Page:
Eco(Systems) of Hope

Curator: Erandy Vergara-Vargas


On Hope and Vulnerability

In Spring 2020, as lockdown measures to limit the spread of COVID-19 were implemented globally, images of wild animals wandering into newly-quiet city roads, ports, and villages went viral online, some true, some fiction. Coyotes were spotted wandering throughout San Francisco; mountain lions were seen in residential streets, indulging in naps; goats from nearby hills came down to the village of Llandudno, in Northern Wales; dolphins were spotted swimming a stone’s throw away from the busiest marine routes of Bosphorus Strait in Istanbul.(1) At the same time, wild plants and flowers bloomed in the streets and patches of green spaces reflourished, and this, in turn, allowed the return of pollinators such as bees in urban centers.(2) 


Montreal was not the exception. Wild birds stopped in as our city became more peaceful, and we could hear them more clearly. At Parc Lafontaine, I spotted a few red-winged blackbirds, and listened to the white-throated sparrow song, a bird I’ve only heard previously in Quebec national parks.


These events got me thinking about hope. At a time of uncertainty about human survival on Earth, these stories of animals and plants making their way out of the wilderness and into our urban milieus made me realize that life went on in spite of our confinement, and that even if we were to disappear, new life would grow, modifying human-made spaces, flourishing, growing. I had hope. I saw the possibility of this unique moment in history to shape the short-term future, as humans share an equal vulnerability to die with other species and therefore must end their assault on the environment. The pandemic also gave us a chance to see ourselves within living systems that transcend human and capitalist-centered desires. Moving forward, we had a chance, we had hope, but only as long as we were to act beyond ourselves.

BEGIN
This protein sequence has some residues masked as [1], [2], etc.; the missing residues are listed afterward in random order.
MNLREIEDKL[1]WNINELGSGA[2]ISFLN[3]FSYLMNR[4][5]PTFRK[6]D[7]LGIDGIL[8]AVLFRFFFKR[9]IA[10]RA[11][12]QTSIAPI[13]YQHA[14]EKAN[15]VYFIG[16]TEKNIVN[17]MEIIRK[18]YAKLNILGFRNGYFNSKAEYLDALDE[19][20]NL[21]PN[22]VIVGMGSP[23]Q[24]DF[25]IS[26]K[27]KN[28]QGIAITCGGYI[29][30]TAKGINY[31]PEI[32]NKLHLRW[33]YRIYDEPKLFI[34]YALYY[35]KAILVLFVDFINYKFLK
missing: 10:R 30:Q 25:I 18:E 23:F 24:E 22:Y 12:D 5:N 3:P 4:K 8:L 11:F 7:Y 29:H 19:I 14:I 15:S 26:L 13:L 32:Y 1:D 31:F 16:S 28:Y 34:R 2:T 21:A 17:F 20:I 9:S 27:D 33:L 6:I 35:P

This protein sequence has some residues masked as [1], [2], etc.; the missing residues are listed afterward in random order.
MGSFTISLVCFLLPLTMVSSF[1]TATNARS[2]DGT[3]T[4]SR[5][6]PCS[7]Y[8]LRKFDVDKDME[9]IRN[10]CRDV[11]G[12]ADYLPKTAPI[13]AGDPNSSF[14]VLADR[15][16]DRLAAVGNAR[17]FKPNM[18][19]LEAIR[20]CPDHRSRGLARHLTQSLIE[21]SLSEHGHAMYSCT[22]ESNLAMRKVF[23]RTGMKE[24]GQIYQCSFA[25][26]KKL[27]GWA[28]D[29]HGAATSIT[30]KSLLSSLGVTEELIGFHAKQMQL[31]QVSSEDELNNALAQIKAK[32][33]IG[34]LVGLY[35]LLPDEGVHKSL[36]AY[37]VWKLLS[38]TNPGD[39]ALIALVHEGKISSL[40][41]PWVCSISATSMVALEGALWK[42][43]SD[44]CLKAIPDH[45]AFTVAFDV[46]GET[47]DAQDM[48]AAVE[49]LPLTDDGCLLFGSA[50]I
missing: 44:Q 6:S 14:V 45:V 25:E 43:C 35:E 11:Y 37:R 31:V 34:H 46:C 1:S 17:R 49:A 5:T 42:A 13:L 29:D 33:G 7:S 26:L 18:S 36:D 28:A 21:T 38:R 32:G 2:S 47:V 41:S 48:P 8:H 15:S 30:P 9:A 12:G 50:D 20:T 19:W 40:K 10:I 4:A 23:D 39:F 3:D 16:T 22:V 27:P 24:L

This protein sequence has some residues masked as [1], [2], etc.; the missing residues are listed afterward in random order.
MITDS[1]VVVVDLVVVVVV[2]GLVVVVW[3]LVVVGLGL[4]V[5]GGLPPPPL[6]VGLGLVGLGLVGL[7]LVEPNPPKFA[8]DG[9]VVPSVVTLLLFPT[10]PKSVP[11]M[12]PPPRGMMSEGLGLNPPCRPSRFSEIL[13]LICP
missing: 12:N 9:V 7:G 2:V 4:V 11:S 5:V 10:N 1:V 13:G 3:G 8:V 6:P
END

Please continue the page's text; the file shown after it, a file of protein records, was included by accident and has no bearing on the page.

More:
Thus, the COVID-19 virus reminded us that we are vulnerable. For the first time, many of us shared the experience of living in a position of discomfort, where our desires were blocked, where we could not go out, we could not see our friends and family, we could not do what we wanted as we wanted it; each one of us were forced to live a life that felt like a series of frustrated attempts to do and to be.


The COVID-19 virus debunked the grandiose myths humans have built around ourselves and brought us to this vulnerable place. It offered us an opportunity to rethink relationality and life on Earth from this uncomfortable position. More importantly, this was not a discursive position, because although inequality prevailed and was even accentuated throughout the first months of the pandemic, we knew that anyone could catch the virus, and we had to admit that we were not beyond or above nature. The pandemic reminded us that we too are small, that we too are liable to become extinct and that, unlike any other species, we have a chance to change the timeline, and that we “are the last generation able to save the Earth from irreversible destruction,” as the 2019 United Nations Intergovernmental Panel on Climate Change report concluded.


On Eco(Systems) of Hope

De la Esperanza
Entreteneos aquí con la esperanza.
El júbilo del dia vendra
os germina en los ojos como una luz reciente.
Pero ese día que vendrá no ha de venir: es este.
– Jaime Sabines

An ecosystem (a series formed by a community of living beings in interaction with each other/their environment) is created by components developed under a dense network of dependencies and exchanges of energy, information, and matter that permit the maintenance and development of life. This system, which promotes and develops life along with its potentiality, is contingent on every living and non-living part that makes up the system, making each element reliant on the other, as the system is intertwined. This, to us, is a source of hope, as it means that we derive our strength from each other, and a deepened sense of community.